Not stopping at the first phase, the second NAP on WPS (2020-2025) was adopted in July 2021 after the National Digital Consultation on Reviewing the National Action Plan on Women, Peace and Security in Indonesia under the leadership of the National Counter Terrorism Agency (BNPT). The UN Women (2023) report on WPS in Indonesia notes that the multidimensional impact of the COVID-19 pandemic and the rise of online disinformation have exacerbated gender inequalities and fuelled pre-existing social tensions, divisions and conflicts. Finally, this second NAP incorporates new and non-traditional security issues considered priorities for Indonesia, including the prevention of violent extremism (PVE), intolerance and radicalisation, land disputes, and the prevalence of misinformation and disinformation, including fake news and hate speech online.

At the ASEAN regional level, BNPT also led the development of the ASEAN Action Plan to Prevent and Counter Rising Radicalisation and Violent Extremism 2019-2025 (Bali Work Plan on PCRVE), which includes a gender-responsive approach to PVE and cross-sectoral collaboration with various ASEAN sectoral bodies to ensure that the Bali Work Plan on PCRVE considers the role of gender and the needs of women in preventing violent extremism. These bodies include the ASEAN Committee on Women (ACW) and the ASEAN Commission for the Promotion and Protection of the Rights of Women and Children (ACWC). Thus, a new era of FSW in Indonesia is underway.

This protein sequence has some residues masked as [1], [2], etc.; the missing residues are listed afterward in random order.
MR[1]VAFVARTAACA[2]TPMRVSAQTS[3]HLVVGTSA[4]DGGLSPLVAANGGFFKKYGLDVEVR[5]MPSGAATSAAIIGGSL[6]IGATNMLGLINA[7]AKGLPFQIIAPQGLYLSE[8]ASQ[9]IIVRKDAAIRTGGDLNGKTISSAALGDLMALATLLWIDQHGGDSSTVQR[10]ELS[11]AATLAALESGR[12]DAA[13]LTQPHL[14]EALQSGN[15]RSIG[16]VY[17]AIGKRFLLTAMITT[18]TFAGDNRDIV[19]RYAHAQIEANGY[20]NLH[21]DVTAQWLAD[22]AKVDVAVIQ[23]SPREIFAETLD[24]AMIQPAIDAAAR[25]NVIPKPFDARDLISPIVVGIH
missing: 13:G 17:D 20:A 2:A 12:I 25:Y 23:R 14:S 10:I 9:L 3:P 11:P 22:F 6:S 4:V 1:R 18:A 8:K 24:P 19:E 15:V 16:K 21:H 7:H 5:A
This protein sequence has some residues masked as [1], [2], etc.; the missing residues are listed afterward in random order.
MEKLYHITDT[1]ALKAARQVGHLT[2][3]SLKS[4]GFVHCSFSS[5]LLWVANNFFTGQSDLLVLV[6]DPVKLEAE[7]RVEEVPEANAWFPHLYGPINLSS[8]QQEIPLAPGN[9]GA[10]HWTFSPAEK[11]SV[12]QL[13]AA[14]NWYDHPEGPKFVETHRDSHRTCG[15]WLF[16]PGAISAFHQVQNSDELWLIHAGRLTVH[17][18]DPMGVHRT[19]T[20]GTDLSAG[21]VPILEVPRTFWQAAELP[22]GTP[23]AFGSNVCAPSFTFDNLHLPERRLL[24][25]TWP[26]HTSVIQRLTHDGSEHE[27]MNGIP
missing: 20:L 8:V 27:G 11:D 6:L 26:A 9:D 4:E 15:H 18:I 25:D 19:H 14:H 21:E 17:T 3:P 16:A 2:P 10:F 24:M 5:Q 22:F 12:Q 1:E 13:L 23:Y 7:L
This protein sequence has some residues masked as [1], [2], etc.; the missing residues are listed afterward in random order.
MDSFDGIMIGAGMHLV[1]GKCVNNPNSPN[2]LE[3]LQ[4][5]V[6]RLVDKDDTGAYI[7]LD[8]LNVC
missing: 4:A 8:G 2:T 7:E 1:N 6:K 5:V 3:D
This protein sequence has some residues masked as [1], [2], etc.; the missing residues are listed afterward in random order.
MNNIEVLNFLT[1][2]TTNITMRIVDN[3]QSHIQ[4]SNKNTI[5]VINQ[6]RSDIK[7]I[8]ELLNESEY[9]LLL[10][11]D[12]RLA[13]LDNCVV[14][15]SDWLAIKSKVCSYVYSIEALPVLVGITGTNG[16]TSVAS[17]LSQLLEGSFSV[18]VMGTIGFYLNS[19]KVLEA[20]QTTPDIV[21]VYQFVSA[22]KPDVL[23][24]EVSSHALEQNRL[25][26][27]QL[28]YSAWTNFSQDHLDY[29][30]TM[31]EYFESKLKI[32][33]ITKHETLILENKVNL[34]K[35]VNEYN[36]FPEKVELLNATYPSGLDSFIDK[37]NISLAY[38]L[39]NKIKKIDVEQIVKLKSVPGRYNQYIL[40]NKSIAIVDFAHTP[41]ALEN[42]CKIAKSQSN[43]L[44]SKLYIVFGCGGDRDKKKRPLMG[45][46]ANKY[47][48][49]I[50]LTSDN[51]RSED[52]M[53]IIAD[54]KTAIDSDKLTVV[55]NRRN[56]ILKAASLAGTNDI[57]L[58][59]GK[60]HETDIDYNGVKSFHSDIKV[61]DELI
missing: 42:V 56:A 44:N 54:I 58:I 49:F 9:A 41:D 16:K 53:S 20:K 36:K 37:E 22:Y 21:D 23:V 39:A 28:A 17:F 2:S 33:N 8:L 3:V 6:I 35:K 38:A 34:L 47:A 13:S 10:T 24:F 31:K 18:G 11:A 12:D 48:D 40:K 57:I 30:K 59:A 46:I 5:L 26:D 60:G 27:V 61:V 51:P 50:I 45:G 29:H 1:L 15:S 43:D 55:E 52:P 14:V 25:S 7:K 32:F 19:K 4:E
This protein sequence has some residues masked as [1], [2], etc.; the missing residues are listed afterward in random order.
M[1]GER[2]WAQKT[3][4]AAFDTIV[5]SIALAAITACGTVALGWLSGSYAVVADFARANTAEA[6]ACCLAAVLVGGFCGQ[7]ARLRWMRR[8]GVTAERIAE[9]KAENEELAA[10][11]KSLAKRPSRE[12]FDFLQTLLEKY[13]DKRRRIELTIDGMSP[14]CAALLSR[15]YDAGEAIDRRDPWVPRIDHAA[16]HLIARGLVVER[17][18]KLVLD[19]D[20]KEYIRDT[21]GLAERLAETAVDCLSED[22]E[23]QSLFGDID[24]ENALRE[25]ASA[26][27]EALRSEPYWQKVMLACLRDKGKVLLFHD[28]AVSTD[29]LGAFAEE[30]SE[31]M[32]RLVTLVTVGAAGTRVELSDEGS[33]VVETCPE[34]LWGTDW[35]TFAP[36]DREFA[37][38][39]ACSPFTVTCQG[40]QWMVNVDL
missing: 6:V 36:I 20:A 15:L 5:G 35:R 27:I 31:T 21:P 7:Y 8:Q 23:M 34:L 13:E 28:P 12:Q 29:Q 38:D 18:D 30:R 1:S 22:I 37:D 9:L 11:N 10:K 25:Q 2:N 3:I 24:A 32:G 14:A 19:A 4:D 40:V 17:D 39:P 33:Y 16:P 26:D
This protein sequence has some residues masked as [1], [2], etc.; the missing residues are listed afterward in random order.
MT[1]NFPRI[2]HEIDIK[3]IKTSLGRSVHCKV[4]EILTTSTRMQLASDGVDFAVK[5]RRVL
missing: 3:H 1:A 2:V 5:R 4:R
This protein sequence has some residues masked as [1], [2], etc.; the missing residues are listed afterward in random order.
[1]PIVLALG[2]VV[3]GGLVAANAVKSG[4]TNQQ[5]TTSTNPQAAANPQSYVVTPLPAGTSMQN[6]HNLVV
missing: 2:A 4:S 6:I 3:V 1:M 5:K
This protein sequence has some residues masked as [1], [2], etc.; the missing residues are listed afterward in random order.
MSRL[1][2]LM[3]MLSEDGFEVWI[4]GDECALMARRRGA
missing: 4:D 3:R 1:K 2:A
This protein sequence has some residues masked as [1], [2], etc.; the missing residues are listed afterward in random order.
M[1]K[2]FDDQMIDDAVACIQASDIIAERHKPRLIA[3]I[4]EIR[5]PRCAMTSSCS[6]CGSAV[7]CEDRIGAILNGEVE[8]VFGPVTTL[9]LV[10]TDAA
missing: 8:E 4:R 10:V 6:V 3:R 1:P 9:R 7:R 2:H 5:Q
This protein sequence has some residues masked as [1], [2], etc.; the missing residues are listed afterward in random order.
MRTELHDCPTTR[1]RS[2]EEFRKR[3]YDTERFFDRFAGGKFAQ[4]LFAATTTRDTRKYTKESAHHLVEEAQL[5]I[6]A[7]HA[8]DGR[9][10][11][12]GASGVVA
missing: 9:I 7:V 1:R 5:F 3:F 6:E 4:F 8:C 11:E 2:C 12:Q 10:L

Considering the implementation of the National Action Plan on FSWs above, it is essential for Indonesia and other countries implementing it to pay attention to several things. As described by Krystalli (2020), the emphasis on protection and victimisation in the NAP P3A-KS is problematic because it suggests that women are merely victims of conflict rather than agents of change. As such, the NAP P3A-KS undermines the understanding that women can and should be active participants in shaping policy and upholding peace and security, which may explain the limited attention to women’s participation. This is still the case in Indonesia’s National Action Plan on FSW for 2014-2019, which still focuses on protection and needs to make more mention of women’s representation or leadership in many NAP WPS documents.

Taking a critique from Tallberg et al. (2020), who highlighted the lack of commitment to liberal norms, especially in the Asian region. In reality, if actors in the international community do not truly understand, assume, and have the same view of what “should” be, then it is likely that international cooperation such as that contained in the WPS Agenda will have minimal results and even risk causing conflict in the long run. This could happen to Indonesia, as exemplified above, but also to countries that have yet to commit to the WPS Agenda.

Source: Modern Diplomacy